In the United States, the annual incidence of bladder cancer is 81,400 patients with 17,980 annual deaths.1 The majority of bladder cancers originate from the urothelium, with the most important initial risk stratification decision made for these cancers based on whether it is invasive or non-invasive, and how deeply it is has invaded if invasive.2 In patients who do not have evidence of metastasis at the time of diagnosis, these guidelines recommend considering a number of possible treatment approaches of varying intensity and invasiveness, often with recommended follow-up and potential escalation of therapy when there is persistent evidence of cancer. For clinical non-invasive papillary urothelial carcinoma potential treatment approaches include intravesical Bacillus Calmette-Guerin (BCG), intravesical chemotherapy, or even observation.13 For clinical T1 tumors, potential treatment options include either transurethral resection of the bladder tumor (TURBT) or cystectomy. In patients with stage II or stage IIIa disease, potential treatment options include chemotherapy, radiation, chemoradiation, and surgery accompanied possibly by neoadjuvant and / or adjuvant chemotherapy.13 While guidelines base recommendations for treatment of localized urothelial cancers heavily on risk stratification, within individual risk groups, the guidelines recommend consideration of multiple treatment strategies of varying levels in intensity and known significant side effects within individual strata. Risk stratification for treatment decisions in patients who are not having or have not yet had a cystectomy are based on clinical staging information; evidence has shown that changes in staging based on pathologic information following cystectomy are common, altering disease risk.3 For example, in advanced bladder cancer, fibroblast growth factor receptor 3 (FGFR3) and fibroblast growth factor receptor 2 (FGFR2) mutations have also been found to be associated with response to erdafitinib, which has been Food and Drug Administration (FDA) approved for use in bladder cancer with FGFR3 and FGFR2 mutations.4
Among the non-urothelial bladder cancers, squamous cell carcinoma, adenocarcinoma, and neuroendocrine tumors have been recognized as important for implications concerning treatment.2 Current recommendations do not suggest chemotherapy for pure squamous or adenocarcinoma of the bladder with radiotherapy and/or surgical resection being the mainstays of treatment.2 Neuroendocrine and neuroendocrine-like tumors and those tumors with small cell features have been recognized to be a poor prognostic subtype for which aggressive treatment is recommended regardless of stage including chemotherapy and possibly cystectomy and radiotherapy.2 The diagnosis of neuroendocrine (NE) and neuroendocrine-like tumors in the bladder may be challenging, particularly on histology alone, and therefore often requires use of additional diagnostic information, such as special stains to look for neuroendocrine features.5,6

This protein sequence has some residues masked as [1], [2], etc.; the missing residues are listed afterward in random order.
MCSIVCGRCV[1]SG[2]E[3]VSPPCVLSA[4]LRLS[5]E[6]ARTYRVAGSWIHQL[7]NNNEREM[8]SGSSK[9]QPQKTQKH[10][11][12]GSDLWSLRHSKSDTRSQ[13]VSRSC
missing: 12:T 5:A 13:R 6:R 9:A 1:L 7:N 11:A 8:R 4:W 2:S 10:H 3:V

With current standards of care, patients diagnosed with bladder cancer have 5-year relative survival rates (compared to peers without bladder cancer) of 95.8% in cases of in-situ carcinoma and 69.5% in cases of localized cancer with absolute survival rates of 51% and 34% for in-situ and local disease respectively.7
Molecular subtyping has emerged as a potential diagnostic aid in bladder cancer both to help identify the type of bladder cancer and to more accurately assess the risk and benefit profile of various treatment approaches and to aid in the diagnosis of bladder cancer subtype and risk.
Ross and colleagues looked at a comprehensive genomic profile (CGP) of 295 cases of advanced urothelial carcinoma and were able to demonstrate that over 90% had at least 1 clinically relevant genetic alteration per each separate case. The most common clinically relevant genetic alterations were cyclin dependent kinase inhibitor 2A (CDKN2A), FGFR3, phosphatidylinositol 3 kinase catalytic subunit alpha (PIK3CA) and erythroblastic oncogene B2 (ERBB2).14
Seiler and colleagues developed and validated an algorithm that predicts outcomes in urothelial carcinoma based on molecular subtyping using an algorithm based on gene expression data.8 The algorithm classified bladder cancer into 1 of 4 subtypes: Claudin-low, basal, luminal-infiltrated, and luminal. They found that the algorithm also predicted response to neoadjuvant chemotherapy. Luminal tumors (non-infiltrated) demonstrated a comparatively good prognosis that appeared minimally affected by differences between patients who did and did not receive neoadjuvant therapy. Basal tumors demonstrated a poor prognosis without neoadjuvant therapy. The prognosis was significantly improved with neoadjuvant therapy to be similar to luminal tumors. The same subtyping algorithm was evaluated in bladder cancers pre-cystectomy as a predictor of pathologic upstaging.9 Consistent with Seiler’s work showing better prognoses for luminal tumors, it was found that luminal tumors were less likely to be upstaged. Gene expression data has also been found to identify NE-like bladder cancers that histologically appear like urothelial carcinomas. 10